Staunton, May 30 – In 2007, Moscow gave Tehran a choice over where it could open a consulate, St. Petersburg or Kazan. Because of the economic position of the former, most people expected Iran to choose the northern capital; but it chose Kazan to be in a position to influence Russia’s Muslims, Ismagil Gibadullin says.
Gibadullin, now Tatarstan’s leading specialist on Iran, worked as a translator at the Iranian consulate there between 2009 and 2012. He says Iranian diplomats were quite active during that period in countering the influence of Turkey but for some reason are much less so now (business-gazeta.ru/article/511142).
“As far as I know,” he said, “Iran had a choice to open a consulate general in Kazan or in St. Petersburg. Economically, possibly, it would have made more sense to do so in the Northern Capital, but the Iranians chose Kazan. I think the decision was considered by cultural considerations.”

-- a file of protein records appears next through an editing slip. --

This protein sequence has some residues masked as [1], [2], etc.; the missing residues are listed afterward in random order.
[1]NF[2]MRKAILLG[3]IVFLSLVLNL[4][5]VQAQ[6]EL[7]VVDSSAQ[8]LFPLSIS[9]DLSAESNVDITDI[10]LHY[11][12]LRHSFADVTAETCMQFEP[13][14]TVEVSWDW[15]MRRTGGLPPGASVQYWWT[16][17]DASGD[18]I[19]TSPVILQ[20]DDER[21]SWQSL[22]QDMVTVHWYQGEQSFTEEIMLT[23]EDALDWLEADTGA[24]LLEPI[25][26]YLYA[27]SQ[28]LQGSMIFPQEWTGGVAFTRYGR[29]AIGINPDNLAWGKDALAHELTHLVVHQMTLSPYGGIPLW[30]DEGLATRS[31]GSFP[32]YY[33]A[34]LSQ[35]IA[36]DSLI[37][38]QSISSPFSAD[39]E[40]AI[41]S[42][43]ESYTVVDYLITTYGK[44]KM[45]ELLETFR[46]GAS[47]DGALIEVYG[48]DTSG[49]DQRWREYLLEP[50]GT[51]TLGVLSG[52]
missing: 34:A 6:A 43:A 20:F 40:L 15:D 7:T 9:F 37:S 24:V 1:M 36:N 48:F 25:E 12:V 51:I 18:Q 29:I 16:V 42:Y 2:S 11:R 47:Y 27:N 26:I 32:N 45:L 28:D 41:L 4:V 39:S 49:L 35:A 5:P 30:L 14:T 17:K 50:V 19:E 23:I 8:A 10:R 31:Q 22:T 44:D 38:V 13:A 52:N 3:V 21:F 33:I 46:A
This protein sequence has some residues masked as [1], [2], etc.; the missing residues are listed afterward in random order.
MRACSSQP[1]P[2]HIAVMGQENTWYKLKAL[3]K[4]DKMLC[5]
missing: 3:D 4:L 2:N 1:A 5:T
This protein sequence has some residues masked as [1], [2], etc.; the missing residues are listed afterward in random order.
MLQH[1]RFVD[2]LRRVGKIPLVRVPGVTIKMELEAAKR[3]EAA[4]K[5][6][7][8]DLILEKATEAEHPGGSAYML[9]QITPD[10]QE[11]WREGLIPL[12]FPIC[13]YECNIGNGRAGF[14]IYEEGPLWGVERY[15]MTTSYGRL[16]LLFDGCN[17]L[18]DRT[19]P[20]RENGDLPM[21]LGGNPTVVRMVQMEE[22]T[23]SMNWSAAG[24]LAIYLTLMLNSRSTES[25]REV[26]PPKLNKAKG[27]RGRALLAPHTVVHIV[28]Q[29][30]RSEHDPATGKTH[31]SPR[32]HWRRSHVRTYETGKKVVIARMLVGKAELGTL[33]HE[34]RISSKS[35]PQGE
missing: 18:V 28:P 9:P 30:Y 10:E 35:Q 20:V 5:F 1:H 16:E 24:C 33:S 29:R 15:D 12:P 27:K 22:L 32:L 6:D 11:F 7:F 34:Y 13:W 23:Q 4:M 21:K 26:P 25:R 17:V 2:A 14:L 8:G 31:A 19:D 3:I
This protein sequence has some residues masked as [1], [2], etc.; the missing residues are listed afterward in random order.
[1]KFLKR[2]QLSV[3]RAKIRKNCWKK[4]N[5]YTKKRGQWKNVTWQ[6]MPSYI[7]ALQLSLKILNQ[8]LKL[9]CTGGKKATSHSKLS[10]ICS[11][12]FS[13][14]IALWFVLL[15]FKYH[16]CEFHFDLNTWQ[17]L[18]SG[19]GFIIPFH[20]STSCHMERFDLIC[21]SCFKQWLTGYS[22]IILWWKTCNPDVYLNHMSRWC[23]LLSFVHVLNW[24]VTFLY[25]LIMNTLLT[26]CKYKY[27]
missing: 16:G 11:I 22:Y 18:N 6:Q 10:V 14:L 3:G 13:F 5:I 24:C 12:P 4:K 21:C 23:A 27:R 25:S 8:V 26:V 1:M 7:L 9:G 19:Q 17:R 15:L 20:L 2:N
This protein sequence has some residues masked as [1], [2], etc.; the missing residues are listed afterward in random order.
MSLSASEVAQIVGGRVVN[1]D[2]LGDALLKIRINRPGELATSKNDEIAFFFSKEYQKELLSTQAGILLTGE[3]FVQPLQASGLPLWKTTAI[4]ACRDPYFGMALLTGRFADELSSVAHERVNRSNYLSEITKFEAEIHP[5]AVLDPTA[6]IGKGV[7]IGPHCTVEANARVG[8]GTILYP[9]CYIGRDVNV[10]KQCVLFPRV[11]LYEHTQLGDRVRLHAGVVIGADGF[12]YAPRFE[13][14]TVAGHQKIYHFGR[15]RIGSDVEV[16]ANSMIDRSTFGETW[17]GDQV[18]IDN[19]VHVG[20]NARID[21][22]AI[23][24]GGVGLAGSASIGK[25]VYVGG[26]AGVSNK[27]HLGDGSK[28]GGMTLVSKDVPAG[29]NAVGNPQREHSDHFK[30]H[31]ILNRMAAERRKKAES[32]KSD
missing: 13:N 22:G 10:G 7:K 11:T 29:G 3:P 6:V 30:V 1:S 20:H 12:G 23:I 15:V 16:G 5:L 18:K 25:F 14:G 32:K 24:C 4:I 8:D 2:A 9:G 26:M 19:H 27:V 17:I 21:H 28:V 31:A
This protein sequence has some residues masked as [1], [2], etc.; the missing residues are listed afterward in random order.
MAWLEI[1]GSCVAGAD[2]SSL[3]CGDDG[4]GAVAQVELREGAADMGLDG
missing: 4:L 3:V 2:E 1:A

Tehran may have assumed, he suggests that “through Kazan, it would be more possible to build bridges with Russia’s Muslims especially since [the Iranians] could see that the Turks were actively working in this direction.” And despite the widespread view, many Muslims in Russia, including Tatars, are interested in and have a positive view of Iran.
Consequently, it made eminent sense for them to choose to locate their mission in Kazan, the distinguished translator of Persian and Turkic works and editor of the Kazan-based Islamospere portal (islamosfera.ru/) which carries news and information about Muslims in the post-Soviet states and more broadly.